Somewhat like a religion, the basic appeals of anti-Communism, national defense and patriotism provide the foundation for a powerful creed upon which the defense establishment can build, grow, and justify its cost. More so than many large bureaucratic organizations, the defense establishment now devotes a large share of its efforts to self-perpetuation, to justifying its organizations, to preaching its doctrines, to self-maintenance and management.

You would think that a Medal of Honor recipient who’d proved his bravery and patriotism at Tarawa during World War II would be immune from charges of being unpatriotic or weak on defense, but you’d be wrong.

Where are today’s Shoups among the U.S. military brass? Where are the leaders who are against genocidal nuclear war and who are willing to speak out against it? Where are the leaders who reject a new cold war with China and Russia? Where are the leaders with the courage to advocate for peace whenever possible in place of more and more war?

Have we fallen so far under the spell of militarism that America no longer produces leaders like Dwight Eisenhower, Smedley Butler, and David Shoup, generals who truly knew war, despised it, and wanted above all to put an end to it?

Talking About War, War Culture, Police, and the U.S. Military

W.J. Astore

On finding a better way forward for America

I recently sat down with Jim Wohlgemuth and Harvey Bennett with Veterans for Peace. We talked for about an hour and covered many topics I’ve written about here at Bracing Views and also at TomDispatch.com. Here is the link:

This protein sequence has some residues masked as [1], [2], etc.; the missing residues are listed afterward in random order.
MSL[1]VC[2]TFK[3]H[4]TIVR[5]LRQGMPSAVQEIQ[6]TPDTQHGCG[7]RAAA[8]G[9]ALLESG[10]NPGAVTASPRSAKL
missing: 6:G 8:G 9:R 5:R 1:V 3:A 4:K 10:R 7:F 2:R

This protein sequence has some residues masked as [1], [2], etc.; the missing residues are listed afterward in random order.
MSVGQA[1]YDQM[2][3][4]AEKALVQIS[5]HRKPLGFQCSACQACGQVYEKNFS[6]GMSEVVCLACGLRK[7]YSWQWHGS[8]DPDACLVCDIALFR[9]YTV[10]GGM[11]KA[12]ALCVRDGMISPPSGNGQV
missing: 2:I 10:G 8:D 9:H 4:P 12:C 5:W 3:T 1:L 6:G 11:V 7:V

Or, if it’s easier, click here.

I’d like to thank Jim and Harvey for inviting me on their show and for their interest in my writing, but most especially for their work on promoting peace and sanity. Special bonus song at the end of the interview!

He’s a “wartime” president!

W.J. Astore

How about words of praise for “peacetime” presidents?

I caught only a couple of minutes of mainstream media coverage of the Zelensky visit, and I suppose that makes me lucky. In that brief period, I heard Zelensky described twice in positive terms as a “wartime” president. As if it’s a great thing to be the leader of Ukraine during a devastating war.

Remember when George W. Bush took a fancy to being described as a “wartime” president in the aftermath of 9/11? The mainstream media seems to fancy the term as well. What a wonderful, praiseworthy thing it is to be a wartime president! Look at how Zelensky dresses so simply, in olive drab, as if he just stepped out of a command post. What a guy.

War shouldn’t be a spectacle. Battle flags are far less impressive than flags of peace

When I caught that media coverage yesterday of Zelensky’s visit, which included a quick meet and greet with Joe and Jill Biden with Marine Corps guards saluting in the background, I was with my brother. My brother Stevie is mentally ill. But as I watched the coverage on TV, in my brother’s room, I reflected that he’s far saner than those media types gushing about war, and a far wiser and more honest soul than the so-called leaders I was watching at the White House.

There’s nothing like being a “wartime” leader that makes certain people gush. Obviously, many leaders love it too, since wartime grants them far more authority in the cause of waging and “winning” the war. And all this is treated as the height of sobriety and sanity within our war-crazed society.

When is the mainstream media going to praise our leaders for being peacetime presidents? Jesus Christ, after all, was the Prince of Peace. We need some princes of peace today. Then again, look what they did to Jesus.